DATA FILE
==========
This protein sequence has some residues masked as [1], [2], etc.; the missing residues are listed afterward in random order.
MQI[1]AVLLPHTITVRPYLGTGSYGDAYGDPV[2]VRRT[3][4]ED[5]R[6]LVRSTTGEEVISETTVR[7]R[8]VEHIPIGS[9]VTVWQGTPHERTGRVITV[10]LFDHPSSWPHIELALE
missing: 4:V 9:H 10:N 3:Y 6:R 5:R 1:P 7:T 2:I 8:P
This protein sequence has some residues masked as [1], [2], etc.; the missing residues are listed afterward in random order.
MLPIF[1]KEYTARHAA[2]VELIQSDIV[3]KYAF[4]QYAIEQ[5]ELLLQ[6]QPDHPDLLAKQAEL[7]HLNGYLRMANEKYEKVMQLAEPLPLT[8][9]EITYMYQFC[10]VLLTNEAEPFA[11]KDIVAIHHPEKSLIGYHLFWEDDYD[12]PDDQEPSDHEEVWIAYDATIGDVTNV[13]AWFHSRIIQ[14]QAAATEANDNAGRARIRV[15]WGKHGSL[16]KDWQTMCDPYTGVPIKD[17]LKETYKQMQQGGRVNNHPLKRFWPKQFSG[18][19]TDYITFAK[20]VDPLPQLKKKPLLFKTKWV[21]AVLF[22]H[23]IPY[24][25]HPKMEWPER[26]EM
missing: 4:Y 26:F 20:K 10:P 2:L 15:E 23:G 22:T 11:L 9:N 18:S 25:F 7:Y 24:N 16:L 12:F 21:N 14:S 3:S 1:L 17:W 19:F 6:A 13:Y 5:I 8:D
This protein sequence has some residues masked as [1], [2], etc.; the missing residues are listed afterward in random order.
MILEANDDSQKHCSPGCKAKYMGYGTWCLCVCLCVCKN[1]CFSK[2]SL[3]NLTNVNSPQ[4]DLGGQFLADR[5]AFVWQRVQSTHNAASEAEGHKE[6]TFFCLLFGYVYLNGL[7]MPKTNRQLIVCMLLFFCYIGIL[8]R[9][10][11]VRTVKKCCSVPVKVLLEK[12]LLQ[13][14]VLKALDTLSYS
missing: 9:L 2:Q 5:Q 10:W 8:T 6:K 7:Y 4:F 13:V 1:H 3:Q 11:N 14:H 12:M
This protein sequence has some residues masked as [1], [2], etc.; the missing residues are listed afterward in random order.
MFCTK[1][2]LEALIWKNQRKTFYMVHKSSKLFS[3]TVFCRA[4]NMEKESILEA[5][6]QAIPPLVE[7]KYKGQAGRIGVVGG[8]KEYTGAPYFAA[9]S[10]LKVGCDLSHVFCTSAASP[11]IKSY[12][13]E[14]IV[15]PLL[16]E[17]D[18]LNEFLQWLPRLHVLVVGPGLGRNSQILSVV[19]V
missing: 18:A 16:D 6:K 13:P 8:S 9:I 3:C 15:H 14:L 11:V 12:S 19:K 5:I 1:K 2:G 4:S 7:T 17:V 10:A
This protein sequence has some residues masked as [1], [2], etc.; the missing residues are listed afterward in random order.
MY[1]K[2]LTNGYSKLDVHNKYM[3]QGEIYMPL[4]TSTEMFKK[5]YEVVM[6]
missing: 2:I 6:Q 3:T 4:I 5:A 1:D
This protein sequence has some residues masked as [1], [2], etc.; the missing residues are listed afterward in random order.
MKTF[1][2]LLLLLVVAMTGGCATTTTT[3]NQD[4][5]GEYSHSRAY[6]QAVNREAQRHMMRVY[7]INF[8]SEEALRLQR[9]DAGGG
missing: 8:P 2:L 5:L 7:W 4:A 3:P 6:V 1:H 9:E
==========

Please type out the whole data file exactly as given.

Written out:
This protein sequence has some residues masked as [1], [2], etc.; the missing residues are listed afterward in random order.
MQI[1]AVLLPHTITVRPYLGTGSYGDAYGDPV[2]VRRT[3][4]ED[5]R[6]LVRSTTGEEVISETTVR[7]R[8]VEHIPIGS[9]VTVWQGTPHERTGRVITV[10]LFDHPSSWPHIELALE
missing: 4:V 9:H 10:N 3:Y 6:R 5:R 1:P 7:T 2:I 8:P
This protein sequence has some residues masked as [1], [2], etc.; the missing residues are listed afterward in random order.
MLPIF[1]KEYTARHAA[2]VELIQSDIV[3]KYAF[4]QYAIEQ[5]ELLLQ[6]QPDHPDLLAKQAEL[7]HLNGYLRMANEKYEKVMQLAEPLPLT[8][9]EITYMYQFC[10]VLLTNEAEPFA[11]KDIVAIHHPEKSLIGYHLFWEDDYD[12]PDDQEPSDHEEVWIAYDATIGDVTNV[13]AWFHSRIIQ[14]QAAATEANDNAGRARIRV[15]WGKHGSL[16]KDWQTMCDPYTGVPIKD[17]LKETYKQMQQGGRVNNHPLKRFWPKQFSG[18][19]TDYITFAK[20]VDPLPQLKKKPLLFKTKWV[21]AVLF[22]H[23]IPY[24][25]HPKMEWPER[26]EM
missing: 4:Y 26:F 20:K 10:P 2:L 15:E 23:G 22:T 11:L 9:N 18:S 25:F 7:Y 24:N 16:L 12:F 21:N 14:S 3:S 1:L 17:W 19:F 6:A 13:Y 5:I 8:D
This protein sequence has some residues masked as [1], [2], etc.; the missing residues are listed afterward in random order.
MILEANDDSQKHCSPGCKAKYMGYGTWCLCVCLCVCKN[1]CFSK[2]SL[3]NLTNVNSPQ[4]DLGGQFLADR[5]AFVWQRVQSTHNAASEAEGHKE[6]TFFCLLFGYVYLNGL[7]MPKTNRQLIVCMLLFFCYIGIL[8]R[9][10][11]VRTVKKCCSVPVKVLLEK[12]LLQ[13][14]VLKALDTLSYS
missing: 9:L 2:Q 5:Q 10:W 8:T 6:K 7:Y 4:F 13:V 1:H 3:Q 11:N 14:H 12:M
This protein sequence has some residues masked as [1], [2], etc.; the missing residues are listed afterward in random order.
MFCTK[1][2]LEALIWKNQRKTFYMVHKSSKLFS[3]TVFCRA[4]NMEKESILEA[5][6]QAIPPLVE[7]KYKGQAGRIGVVGG[8]KEYTGAPYFAA[9]S[10]LKVGCDLSHVFCTSAASP[11]IKSY[12][13]E[14]IV[15]PLL[16]E[17]D[18]LNEFLQWLPRLHVLVVGPGLGRNSQILSVV[19]V
missing: 18:A 16:D 6:K 13:P 8:S 9:I 3:C 15:H 14:L 11:V 12:S 19:K 5:I 1:K 2:G 4:S 7:T 17:V 10:A
This protein sequence has some residues masked as [1], [2], etc.; the missing residues are listed afterward in random order.
MY[1]K[2]LTNGYSKLDVHNKYM[3]QGEIYMPL[4]TSTEMFKK[5]YEVVM[6]
missing: 2:I 6:Q 3:T 4:I 5:A 1:D
This protein sequence has some residues masked as [1], [2], etc.; the missing residues are listed afterward in random order.
MKTF[1][2]LLLLLVVAMTGGCATTTTT[3]NQD[4][5]GEYSHSRAY[6]QAVNREAQRHMMRVY[7]INF[8]SEEALRLQR[9]DAGGG
missing: 8:P 2:L 5:L 7:W 4:A 3:P 6:V 1:H 9:E